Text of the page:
Library of Congress Completes Digitization of Coolidge Papers!

The culmination of more than twenty years of effort, the marvelous staff at the Manuscript Division of the Library of Congress have completed the digitization of 3.3 million pages of documents, speeches, messages, correspondence, appointment books, and other materials from 23 Presidential collections, including 179,000 documents from the papers of President Coolidge. This represents the largest collection of original Coolidge documents in the world. Coolidge’s public papers, now available on the web for the first time, along with those of 22 other Presidents (Washington, Jefferson, Madison, Monroe, Jackson, Van Buren, W. H. Harrison, Tyler, Polk, Taylor, Pierce, Lincoln, A. Johnson, Grant, Garfield, Arthur, Cleveland, B. Harrison, McKinley, T. Roosevelt, Taft, and Wilson), can be accessed here.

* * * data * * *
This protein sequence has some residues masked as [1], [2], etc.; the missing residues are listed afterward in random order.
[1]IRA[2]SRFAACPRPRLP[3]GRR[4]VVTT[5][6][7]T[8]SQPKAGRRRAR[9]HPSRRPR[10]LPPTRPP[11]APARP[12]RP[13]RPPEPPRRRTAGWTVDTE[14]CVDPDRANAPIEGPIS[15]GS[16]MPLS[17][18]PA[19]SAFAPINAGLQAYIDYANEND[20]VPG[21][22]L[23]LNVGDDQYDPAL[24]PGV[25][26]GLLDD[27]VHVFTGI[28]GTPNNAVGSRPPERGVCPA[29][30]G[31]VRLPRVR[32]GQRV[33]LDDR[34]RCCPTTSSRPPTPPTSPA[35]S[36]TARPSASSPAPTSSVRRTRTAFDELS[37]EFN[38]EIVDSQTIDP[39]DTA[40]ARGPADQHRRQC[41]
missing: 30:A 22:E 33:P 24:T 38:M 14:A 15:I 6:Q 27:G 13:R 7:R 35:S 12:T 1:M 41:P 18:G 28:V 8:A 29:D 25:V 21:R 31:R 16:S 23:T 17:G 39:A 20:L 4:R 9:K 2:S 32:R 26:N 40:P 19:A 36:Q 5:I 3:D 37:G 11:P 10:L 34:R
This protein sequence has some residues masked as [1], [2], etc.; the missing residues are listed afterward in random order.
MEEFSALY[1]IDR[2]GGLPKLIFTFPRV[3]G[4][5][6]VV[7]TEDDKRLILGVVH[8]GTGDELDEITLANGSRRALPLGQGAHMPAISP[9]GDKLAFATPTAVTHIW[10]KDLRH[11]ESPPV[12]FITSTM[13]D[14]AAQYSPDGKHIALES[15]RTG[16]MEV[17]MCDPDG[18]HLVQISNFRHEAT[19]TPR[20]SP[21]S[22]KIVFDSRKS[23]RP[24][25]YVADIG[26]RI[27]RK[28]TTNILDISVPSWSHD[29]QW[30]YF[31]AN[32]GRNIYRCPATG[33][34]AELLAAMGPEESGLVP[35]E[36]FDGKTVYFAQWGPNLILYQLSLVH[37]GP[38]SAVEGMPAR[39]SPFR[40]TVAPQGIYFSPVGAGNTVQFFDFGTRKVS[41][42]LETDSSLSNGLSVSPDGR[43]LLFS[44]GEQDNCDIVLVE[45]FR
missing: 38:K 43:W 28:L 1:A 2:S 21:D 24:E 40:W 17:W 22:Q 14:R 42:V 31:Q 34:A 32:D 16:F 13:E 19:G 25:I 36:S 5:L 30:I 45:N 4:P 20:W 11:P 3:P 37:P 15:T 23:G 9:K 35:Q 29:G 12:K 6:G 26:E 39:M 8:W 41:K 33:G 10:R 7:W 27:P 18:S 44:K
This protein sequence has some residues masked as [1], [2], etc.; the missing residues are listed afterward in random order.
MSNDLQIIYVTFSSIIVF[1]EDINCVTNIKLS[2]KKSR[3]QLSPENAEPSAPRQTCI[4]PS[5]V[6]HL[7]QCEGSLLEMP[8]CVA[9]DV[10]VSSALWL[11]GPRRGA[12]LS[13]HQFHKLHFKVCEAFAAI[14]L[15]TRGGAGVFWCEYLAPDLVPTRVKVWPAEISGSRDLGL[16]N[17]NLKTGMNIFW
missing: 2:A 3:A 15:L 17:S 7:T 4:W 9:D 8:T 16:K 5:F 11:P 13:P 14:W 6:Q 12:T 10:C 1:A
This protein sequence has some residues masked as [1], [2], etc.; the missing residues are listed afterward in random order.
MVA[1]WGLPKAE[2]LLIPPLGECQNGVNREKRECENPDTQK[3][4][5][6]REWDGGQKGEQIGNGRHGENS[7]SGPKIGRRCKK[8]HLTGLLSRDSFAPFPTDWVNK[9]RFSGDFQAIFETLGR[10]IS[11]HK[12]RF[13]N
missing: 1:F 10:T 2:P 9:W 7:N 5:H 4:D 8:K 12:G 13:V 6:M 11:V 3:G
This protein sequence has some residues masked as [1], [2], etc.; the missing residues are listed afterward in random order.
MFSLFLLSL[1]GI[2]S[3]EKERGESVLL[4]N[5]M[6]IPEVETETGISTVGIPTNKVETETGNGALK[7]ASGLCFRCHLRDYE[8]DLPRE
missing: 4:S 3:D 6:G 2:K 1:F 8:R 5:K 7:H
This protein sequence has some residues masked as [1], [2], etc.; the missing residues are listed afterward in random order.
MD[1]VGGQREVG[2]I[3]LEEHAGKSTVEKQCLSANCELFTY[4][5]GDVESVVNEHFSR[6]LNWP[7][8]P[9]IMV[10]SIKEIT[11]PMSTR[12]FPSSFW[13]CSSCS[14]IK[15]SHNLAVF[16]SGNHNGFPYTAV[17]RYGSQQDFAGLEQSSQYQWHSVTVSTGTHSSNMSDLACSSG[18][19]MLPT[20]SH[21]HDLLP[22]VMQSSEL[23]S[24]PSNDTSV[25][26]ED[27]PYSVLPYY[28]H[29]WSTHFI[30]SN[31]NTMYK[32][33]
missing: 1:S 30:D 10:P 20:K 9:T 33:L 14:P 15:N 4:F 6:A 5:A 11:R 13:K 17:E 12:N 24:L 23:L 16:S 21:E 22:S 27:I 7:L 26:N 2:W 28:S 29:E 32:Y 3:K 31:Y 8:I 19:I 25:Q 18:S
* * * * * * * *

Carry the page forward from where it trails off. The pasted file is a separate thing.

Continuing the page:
Cal, who was the last to precede the Presidential Library system (under the auspices of the National Archives) and thus does not have a Presidential Library, left his personal papers in one of the most unprecedented of places: the innocuous Forbes Library in quiet Northampton, his adopted hometown.

It is welcome news to see that Coolidge’s papers can now be studied by researchers and citizens alike from the convenience of a small computer. While he may question all the attention that this means toward a legacy he usually neglected, he would be impressed by what this says about America’s technical ingenuity and the quality of her citizenship. He was not ashamed to love his country for all she had done across history and this achievement – one of both historical appreciation and scholarly precision – would join many others that would make Cal proud that America, in characteristic excellence, rose to the occasion yet again. She could add this gift to so many others given despite all the difficulties and all the pressures of such a year. It would likely prompt deserved praise from Coolidge that out of so much discouragement, suffering, and loss, that America is still exceeding expectations.

President Coolidge greeting a young American, August 24, 1925. Photo credit: Calvin Coolidge Papers from the Library of Congress.

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